Sunday, November 4, 2007

Mobile homes enjoy new stature
By Tom Ross
Sunday, November 4, 2007

Steamboat Springs — Residents of two Steamboat Springs neighborhoods are translating mobile homes into newfound security and upward mobility.

Permanent structures are beginning to replace trailer homes at Hilltop Homes in Old Town Steamboat. And a couple of miles away at the Fish Creek Mobile Home Park, residents are investing in substantial remodels of longstanding mobile homes. At Fish Creek, the catalyst for such investment was the recent purchase of the park by the Yampa Valley Housing Authority.
For 20-year Steamboat resident and professional fishing guide Keith Hale, the change in ownership means an opportunity to own his first home.
“It’s not a great mobile home, but it’s that or keep on renting,” Hale said. “And it’s on a great lot. It’s exactly 68 steps to the river.”

Mobile-home parks are achieving new stature in mountain towns, where the price of entry-level housing is skyrocketing. At Smuggler Park, in the heart of Aspen, aluminum mobile homes from the 1980s are being sold for as much as $600,000. And ambitious homeowners who build small footprint frame homes on Smuggler Park lots can see their property values crest $1 million.
Residents of Fish Creek Mobile Home Park are beginning to feel secure enough to sink five figures into improving their homes. The change has come about since early September, when the Yampa Valley Housing Authority closed on the purchase of the mobile-home park from Bob and Audrey Enever for $3.2 million. That milestone ensures the park won’t be sold to a developer who could evict the trailer owners in favor of building luxury housing.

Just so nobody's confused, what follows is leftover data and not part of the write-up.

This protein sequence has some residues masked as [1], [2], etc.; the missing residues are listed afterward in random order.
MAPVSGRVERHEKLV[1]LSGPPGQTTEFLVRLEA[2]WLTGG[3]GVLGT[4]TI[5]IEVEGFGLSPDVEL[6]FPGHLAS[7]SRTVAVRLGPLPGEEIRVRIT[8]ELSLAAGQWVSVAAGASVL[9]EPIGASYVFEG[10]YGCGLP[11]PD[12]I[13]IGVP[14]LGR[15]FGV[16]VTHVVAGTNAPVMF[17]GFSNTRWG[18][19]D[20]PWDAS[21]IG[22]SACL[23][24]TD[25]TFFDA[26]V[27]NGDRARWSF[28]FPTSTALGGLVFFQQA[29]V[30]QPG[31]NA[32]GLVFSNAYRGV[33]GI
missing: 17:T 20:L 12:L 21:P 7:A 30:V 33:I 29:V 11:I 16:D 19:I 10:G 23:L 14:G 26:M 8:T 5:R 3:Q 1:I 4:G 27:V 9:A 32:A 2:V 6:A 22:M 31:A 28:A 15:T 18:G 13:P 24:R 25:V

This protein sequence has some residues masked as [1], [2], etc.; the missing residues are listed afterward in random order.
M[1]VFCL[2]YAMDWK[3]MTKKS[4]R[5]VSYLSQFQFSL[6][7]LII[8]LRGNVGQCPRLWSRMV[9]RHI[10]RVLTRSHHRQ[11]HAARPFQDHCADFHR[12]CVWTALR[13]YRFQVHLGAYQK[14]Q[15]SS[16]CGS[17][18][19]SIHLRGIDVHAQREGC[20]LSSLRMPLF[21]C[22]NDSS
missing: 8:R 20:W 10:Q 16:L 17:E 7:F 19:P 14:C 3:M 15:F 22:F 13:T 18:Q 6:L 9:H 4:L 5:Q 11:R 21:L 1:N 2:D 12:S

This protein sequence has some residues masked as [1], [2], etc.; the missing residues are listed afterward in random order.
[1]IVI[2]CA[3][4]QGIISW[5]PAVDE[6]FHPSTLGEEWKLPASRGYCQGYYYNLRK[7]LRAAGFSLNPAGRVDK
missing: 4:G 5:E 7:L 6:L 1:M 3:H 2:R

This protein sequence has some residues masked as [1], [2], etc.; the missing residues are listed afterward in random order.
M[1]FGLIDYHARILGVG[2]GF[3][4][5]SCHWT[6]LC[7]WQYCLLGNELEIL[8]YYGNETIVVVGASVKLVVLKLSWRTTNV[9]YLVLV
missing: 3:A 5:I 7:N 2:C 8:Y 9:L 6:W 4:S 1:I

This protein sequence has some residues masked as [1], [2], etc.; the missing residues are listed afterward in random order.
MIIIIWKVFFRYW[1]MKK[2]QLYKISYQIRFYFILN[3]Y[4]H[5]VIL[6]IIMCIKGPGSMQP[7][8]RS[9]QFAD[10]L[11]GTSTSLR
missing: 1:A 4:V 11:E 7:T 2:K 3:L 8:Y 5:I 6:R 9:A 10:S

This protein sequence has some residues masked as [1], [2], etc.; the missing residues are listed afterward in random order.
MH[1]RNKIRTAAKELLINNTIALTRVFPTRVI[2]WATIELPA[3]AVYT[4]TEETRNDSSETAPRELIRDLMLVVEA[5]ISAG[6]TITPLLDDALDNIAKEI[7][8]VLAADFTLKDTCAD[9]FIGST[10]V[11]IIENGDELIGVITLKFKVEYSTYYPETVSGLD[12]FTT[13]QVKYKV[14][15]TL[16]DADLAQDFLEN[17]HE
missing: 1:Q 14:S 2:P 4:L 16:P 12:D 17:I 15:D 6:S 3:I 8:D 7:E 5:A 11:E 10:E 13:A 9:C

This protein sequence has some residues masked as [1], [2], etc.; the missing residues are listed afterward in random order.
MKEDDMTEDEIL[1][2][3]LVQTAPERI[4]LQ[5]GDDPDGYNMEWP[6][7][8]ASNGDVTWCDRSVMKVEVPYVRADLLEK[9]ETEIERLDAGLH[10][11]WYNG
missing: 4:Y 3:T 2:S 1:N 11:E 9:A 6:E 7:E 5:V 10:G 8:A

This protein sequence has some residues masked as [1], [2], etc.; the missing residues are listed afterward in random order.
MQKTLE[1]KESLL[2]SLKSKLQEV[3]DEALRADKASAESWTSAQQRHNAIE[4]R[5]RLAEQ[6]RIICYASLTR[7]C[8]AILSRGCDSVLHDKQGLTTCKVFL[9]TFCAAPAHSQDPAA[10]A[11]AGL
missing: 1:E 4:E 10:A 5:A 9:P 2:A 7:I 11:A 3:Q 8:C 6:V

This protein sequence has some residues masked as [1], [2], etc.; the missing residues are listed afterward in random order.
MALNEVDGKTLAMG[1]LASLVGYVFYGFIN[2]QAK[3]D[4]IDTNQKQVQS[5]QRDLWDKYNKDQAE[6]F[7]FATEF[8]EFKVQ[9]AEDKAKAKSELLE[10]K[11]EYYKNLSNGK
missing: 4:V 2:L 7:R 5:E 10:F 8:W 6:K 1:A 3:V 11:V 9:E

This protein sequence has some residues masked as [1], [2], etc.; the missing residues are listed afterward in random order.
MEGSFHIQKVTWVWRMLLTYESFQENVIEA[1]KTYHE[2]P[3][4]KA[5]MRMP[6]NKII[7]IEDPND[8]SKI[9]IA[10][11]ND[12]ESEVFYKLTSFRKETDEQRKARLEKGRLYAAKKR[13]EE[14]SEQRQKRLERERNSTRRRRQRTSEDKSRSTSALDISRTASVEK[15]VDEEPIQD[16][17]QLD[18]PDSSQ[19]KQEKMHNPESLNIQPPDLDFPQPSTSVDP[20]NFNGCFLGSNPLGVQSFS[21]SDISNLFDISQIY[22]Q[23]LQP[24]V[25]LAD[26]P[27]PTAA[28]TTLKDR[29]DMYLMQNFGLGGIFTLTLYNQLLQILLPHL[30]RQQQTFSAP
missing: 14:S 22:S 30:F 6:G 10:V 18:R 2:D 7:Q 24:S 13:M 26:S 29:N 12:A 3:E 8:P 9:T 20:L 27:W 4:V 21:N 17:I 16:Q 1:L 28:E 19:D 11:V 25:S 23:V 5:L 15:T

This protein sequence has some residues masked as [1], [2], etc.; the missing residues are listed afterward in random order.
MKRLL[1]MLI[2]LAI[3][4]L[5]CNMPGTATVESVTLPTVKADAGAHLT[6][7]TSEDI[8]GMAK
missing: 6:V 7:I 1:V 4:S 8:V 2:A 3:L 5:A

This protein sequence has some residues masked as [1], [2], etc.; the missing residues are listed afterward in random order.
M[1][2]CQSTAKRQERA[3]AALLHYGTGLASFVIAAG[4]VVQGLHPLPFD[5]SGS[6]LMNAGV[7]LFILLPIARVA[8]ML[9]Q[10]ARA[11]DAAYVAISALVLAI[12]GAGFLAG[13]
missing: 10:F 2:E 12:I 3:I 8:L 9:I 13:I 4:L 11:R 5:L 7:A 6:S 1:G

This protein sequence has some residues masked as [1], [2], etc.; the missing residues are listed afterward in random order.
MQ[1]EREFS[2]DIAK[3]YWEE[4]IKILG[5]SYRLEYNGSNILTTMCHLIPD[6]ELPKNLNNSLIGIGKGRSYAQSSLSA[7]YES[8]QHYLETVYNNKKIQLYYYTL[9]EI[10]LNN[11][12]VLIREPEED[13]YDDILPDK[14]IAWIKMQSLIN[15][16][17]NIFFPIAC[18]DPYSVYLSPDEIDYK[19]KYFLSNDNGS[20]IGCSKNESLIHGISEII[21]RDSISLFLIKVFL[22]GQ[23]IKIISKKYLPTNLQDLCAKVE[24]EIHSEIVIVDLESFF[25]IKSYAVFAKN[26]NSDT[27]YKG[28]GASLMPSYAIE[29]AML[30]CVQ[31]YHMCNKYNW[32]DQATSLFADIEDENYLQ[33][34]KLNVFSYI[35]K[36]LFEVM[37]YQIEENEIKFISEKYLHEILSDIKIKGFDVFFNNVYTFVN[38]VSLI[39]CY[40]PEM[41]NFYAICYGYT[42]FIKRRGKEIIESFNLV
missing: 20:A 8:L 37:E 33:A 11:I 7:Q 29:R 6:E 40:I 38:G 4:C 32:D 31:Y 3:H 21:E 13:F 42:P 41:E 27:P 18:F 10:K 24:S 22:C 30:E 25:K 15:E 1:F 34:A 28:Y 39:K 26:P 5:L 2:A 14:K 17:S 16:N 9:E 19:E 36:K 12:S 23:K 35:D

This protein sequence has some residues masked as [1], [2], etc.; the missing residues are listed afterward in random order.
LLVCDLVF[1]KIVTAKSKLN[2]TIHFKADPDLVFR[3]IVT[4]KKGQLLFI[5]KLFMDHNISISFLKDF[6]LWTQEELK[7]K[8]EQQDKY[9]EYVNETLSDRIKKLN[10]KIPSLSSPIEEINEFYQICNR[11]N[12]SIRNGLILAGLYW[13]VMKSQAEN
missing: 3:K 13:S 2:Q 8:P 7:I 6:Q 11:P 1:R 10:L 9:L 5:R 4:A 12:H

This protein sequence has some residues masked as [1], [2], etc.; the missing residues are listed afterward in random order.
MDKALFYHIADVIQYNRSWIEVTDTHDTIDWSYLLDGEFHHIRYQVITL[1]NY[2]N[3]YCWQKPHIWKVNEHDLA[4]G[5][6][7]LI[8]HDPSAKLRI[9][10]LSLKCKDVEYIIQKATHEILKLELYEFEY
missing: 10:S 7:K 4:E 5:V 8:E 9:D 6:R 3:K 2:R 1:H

“That’s the only reason I decided to buy there,” Hale said.

Hale is one of the fortunate ones — two other mobile-home parks, Westland and Trailer Haven, have disappeared in the past five years in favor of redevelopment. Mobile homes (where the owners do not own the lots) are sold like motor vehicles, he explained.

The Hilltop Homes owners are five years ahead of the process under way at Fish Creek. The 17 owners collectively purchased land in their neighborhood from their landlords with the help of the old Regional Affordable Living Foundation in June 2000. They won city approval to subdivide the land in June 2002. That was the key step that led to individual ownership of the building lots. Today, a few residents are either constructing stick-built homes or have brought in modular structures to replace old mobile homes.

At Fish Creek, the Housing Authority has formed a committee to oversee the park’s operations and explore the possibility of converting the park to ownership units for homeowners who desire that option.